Note that MSB prepared using the UKIRT OT and the WFCAM template library do automatically provide suitable offsets that make use of this geometry so that the user does not need to worry about this.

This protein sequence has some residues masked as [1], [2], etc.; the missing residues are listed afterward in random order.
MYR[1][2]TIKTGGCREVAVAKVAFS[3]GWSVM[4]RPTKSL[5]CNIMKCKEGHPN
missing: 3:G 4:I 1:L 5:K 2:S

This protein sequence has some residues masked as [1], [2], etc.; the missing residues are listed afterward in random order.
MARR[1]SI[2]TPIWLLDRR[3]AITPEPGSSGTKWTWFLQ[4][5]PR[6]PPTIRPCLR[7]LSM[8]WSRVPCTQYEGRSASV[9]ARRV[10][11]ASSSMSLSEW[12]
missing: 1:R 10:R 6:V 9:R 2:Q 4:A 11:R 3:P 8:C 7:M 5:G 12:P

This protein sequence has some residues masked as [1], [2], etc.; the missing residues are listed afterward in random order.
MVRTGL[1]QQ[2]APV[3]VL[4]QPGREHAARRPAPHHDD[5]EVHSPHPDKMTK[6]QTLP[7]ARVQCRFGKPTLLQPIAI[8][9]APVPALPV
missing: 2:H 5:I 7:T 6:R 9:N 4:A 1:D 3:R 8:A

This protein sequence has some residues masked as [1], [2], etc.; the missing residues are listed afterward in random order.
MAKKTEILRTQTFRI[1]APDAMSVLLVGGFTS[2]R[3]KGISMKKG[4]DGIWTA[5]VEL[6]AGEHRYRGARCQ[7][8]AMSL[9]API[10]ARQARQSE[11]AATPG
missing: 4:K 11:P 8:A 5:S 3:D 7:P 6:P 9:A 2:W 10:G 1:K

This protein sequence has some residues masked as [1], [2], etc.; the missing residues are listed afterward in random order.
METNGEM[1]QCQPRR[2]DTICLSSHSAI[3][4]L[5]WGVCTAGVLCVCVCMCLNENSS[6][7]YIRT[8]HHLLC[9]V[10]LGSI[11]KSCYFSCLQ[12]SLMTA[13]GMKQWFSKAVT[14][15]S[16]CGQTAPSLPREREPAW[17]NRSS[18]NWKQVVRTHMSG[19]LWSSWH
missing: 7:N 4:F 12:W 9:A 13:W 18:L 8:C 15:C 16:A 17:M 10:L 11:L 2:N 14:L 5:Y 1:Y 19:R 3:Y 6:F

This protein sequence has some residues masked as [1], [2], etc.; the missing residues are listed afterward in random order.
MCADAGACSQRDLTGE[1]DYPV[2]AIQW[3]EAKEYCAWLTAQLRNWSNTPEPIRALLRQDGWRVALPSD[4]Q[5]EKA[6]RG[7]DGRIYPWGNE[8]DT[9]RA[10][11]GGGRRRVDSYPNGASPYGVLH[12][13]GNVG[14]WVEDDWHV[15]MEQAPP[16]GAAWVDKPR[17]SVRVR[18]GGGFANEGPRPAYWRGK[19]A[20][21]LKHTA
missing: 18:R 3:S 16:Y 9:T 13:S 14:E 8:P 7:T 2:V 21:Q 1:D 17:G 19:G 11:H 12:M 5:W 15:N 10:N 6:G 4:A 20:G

In addition, the UKIRT off-instrument guider has a filter wheel enabling the operator to select neutral density filters to prevent the CCD saturating when using bright guide stars. The WFCAM on-instrument guider has no choice of filter, and this cannot use guide stars that will saturate the CCD in the minimum exposure time. The autoguider wavelength bandwith is approximately 0.6-1.0µm, which corresponds vaguely to R-band up to Z-band. The WFCAM autoguider is specified so that under ideal conditions, we can guide on stars as faint as V=18. Ideal conditions in this sense means dark sky, and seeing <0.5″. Because the WFCAM autoguider has no neutral-density filter capability, guide stars which are too bright will saturate the guider CCD and guiding will fail. In general, guide stars should not be brighter than V=7.